After this, Absalom bought a chariot and horses, and he hired fifty bodyguards to run ahead of him.
He got up early every morning and went out to the gate of the city. When people brought a case to the king for judgment, Absalom would ask where in Israel they were from, and they would tell him their tribe.
Then Absalom would say, “You’ve really got a strong case here! It’s too bad the king doesn’t have anyone to hear it.
I wish I were the judge. Then everyone could bring their cases to me for judgment, and I would give them justice!”
When people tried to bow before him, Absalom wouldn’t let them. Instead, he took them by the hand and kissed them.
Absalom did this with everyone who came to the king for judgment, and so he stole the hearts of all the people of Israel.
After four years, Absalom said to the king, “Let me go to Hebron to offer a sacrifice to the LORD and fulfill a vow I made to him.
For while your servant was at Geshur in Aram, I promised to sacrifice to the LORD in Hebron if he would bring me back to Jerusalem.”
“All right,” the king told him. “Go and fulfill your vow.” So Absalom went to Hebron.
But while he was there, he sent secret messengers to all the tribes of Israel to stir up a rebellion against the king. “As soon as you hear the ram’s horn,” his message read, “you are to say, ‘Absalom has been crowned king in Hebron.’”
He took 200 men from Jerusalem with him as guests, but they knew nothing of his intentions.
While Absalom was offering the sacrifices, he sent for Ahithophel, one of David’s counselors who lived in Giloh. Soon many others also joined Absalom, and the conspiracy gained momentum.
A messenger soon arrived in Jerusalem to tell David, “All Israel has joined Absalom in a conspiracy against you!”
“Then we must flee at once, or it will be too late!” David urged his men. “Hurry! If we get out of the city before Absalom arrives, both we and the city of Jerusalem will be spared from disaster.”
“We are with you,” his advisers replied. “Do what you think is best.”
So the king and all his household set out at once. He left no one behind except ten of his concubines to look after the palace.
The king and all his people set out on foot, pausing at the last house
to let all the king’s men move past to lead the way. There were 600 men from Gath who had come with David, along with the king’s bodyguard.
Then the king turned and said to Ittai, a leader of the men from Gath, “Why are you coming with us? Go on back to King Absalom, for you are a guest in Israel, a foreigner in exile.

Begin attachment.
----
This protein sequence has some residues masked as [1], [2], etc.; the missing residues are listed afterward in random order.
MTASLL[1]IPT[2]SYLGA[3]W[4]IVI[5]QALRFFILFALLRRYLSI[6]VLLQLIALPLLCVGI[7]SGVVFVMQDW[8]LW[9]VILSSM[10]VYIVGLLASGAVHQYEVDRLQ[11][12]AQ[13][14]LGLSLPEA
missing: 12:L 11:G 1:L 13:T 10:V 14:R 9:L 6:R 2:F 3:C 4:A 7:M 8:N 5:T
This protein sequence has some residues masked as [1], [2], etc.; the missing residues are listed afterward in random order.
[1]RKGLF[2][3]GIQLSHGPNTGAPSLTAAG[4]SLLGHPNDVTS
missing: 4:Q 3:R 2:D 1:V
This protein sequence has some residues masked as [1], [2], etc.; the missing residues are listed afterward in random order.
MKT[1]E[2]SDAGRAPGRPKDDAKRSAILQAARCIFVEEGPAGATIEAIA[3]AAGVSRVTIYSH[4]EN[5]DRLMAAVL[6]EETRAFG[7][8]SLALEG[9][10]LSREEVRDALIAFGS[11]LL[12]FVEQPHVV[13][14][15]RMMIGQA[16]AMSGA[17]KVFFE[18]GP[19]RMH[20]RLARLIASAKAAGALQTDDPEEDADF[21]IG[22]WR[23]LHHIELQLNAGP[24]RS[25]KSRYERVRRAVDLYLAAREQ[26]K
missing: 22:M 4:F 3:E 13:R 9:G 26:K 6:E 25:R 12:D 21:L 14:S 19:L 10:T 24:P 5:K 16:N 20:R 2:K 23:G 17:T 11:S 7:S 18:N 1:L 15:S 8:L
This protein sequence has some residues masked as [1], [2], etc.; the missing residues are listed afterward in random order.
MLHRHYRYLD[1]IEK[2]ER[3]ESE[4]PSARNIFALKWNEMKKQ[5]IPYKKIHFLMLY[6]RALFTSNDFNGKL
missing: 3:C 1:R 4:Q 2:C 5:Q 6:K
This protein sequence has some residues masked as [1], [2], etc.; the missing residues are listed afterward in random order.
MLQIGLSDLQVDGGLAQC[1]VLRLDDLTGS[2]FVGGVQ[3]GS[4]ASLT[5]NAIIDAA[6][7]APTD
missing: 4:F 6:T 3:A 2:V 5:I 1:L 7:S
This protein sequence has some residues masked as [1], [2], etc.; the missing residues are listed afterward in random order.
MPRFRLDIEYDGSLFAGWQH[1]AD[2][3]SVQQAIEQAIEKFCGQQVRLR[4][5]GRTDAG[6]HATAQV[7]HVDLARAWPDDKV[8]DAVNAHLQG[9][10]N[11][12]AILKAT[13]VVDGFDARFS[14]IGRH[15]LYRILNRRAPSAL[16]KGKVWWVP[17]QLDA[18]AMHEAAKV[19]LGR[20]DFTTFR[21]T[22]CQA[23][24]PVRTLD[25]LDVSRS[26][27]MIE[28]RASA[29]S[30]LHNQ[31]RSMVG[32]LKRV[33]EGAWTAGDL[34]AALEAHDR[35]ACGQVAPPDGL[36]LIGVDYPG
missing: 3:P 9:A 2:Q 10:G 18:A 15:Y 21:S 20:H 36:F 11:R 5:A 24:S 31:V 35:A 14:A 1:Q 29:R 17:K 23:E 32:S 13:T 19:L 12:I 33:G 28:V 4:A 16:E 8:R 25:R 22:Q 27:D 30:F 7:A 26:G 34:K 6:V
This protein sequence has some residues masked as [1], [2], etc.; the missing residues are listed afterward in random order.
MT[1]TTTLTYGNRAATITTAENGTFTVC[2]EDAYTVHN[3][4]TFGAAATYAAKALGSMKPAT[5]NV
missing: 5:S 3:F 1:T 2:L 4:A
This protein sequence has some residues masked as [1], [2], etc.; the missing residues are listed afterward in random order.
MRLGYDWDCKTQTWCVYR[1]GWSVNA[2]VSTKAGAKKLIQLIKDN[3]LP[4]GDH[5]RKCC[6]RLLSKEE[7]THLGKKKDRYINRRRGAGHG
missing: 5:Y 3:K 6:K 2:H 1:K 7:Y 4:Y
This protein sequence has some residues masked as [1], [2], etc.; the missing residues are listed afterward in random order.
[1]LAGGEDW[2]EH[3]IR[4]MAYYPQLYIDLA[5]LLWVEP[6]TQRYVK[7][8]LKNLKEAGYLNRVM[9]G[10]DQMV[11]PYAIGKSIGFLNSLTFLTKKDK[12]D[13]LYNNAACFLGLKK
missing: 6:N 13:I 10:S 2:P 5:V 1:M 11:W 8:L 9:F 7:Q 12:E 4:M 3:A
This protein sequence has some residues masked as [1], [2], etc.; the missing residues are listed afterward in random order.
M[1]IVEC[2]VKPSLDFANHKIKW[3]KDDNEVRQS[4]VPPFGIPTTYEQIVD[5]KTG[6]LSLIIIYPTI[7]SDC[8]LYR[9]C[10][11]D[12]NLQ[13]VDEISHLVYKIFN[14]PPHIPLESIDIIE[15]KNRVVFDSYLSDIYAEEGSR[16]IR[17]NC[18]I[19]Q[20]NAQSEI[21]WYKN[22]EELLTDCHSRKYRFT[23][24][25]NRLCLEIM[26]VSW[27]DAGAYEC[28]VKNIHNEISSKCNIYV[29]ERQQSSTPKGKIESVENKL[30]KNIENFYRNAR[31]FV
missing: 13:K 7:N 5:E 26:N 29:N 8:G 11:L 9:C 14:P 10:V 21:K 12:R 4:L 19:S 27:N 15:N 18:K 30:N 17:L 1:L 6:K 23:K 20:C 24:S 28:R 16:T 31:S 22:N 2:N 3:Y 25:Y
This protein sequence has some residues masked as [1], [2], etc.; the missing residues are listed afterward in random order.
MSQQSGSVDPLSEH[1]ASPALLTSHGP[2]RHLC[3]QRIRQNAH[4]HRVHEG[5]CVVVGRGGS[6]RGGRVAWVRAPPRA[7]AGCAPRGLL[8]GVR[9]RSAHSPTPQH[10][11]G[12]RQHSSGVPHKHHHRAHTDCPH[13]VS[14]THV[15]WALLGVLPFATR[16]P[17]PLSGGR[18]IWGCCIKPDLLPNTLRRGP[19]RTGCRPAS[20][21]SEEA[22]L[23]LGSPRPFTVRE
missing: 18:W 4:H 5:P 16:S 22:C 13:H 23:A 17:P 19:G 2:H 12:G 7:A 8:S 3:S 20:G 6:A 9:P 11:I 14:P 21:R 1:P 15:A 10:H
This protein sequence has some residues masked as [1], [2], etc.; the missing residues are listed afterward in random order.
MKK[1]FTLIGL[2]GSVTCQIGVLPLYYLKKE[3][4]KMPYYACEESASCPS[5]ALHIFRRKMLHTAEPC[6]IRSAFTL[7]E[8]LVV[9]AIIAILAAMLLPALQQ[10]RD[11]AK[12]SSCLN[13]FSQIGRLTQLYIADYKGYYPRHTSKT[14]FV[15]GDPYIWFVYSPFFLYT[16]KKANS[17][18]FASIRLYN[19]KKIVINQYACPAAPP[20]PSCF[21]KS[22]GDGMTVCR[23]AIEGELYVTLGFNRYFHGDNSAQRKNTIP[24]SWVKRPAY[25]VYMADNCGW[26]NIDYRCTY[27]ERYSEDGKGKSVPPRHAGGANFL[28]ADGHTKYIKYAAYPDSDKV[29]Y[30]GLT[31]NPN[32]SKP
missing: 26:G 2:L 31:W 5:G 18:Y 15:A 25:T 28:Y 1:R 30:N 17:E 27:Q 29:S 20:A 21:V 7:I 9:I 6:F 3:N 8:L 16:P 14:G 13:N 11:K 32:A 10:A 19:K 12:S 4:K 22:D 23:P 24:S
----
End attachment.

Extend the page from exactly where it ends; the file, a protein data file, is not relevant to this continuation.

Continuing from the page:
You arrived only recently, and should I force you today to wander with us? I don’t even know where we will go. Go on back and take your kinsmen with you, and may the LORD show you his unfailing love and faithfulness. ”
But Ittai said to the king, “I vow by the LORD and by your own life that I will go wherever my lord the king goes, no matter what happens—whether it means life or death.”
David replied, “All right, come with us.” So Ittai and all his men and their families went along.
Everyone cried loudly as the king and his followers passed by. They crossed the Kidron Valley and then went out toward the wilderness.
Zadok and all the Levites also came along, carrying the Ark of the Covenant of God. They set down the Ark of God, and Abiathar offered sacrifices until everyone had passed out of the city.
Then the king instructed Zadok to take the Ark of God back into the city. “If the LORD sees fit,” David said, “he will bring me back to see the Ark and the Tabernacle again.
But if he is through with me, then let him do what seems best to him.”
The king also told Zadok the priest, “Look, here is my plan. You and Abiathar should return quietly to the city with your son Ahimaaz and Abiathar’s son Jonathan.
I will stop at the shallows of the Jordan River and wait there for a report from you.”
So Zadok and Abiathar took the Ark of God back to the city and stayed there.
David walked up the road to the Mount of Olives, weeping as he went. His head was covered and his feet were bare as a sign of mourning. And the people who were with him covered their heads and wept as they climbed the hill.
When someone told David that his adviser Ahithophel was now backing Absalom, David prayed, “O LORD, let Ahithophel give Absalom foolish advice!”
When David reached the summit of the Mount of Olives where people worshiped God, Hushai the Arkite was waiting there for him. Hushai had torn his clothing and put dirt on his head as a sign of mourning.
But David told him, “If you go with me, you will only be a burden.
Return to Jerusalem and tell Absalom, ‘I will now be your adviser, O king, just as I was your father’s adviser in the past.’ Then you can frustrate and counter Ahithophel’s advice.
Zadok and Abiathar, the priests, will be there. Tell them about the plans being made in the king’s palace,
and they will send their sons Ahimaaz and Jonathan to tell me what is going on.”
So David’s friend Hushai returned to Jerusalem, getting there just as Absalom arrived.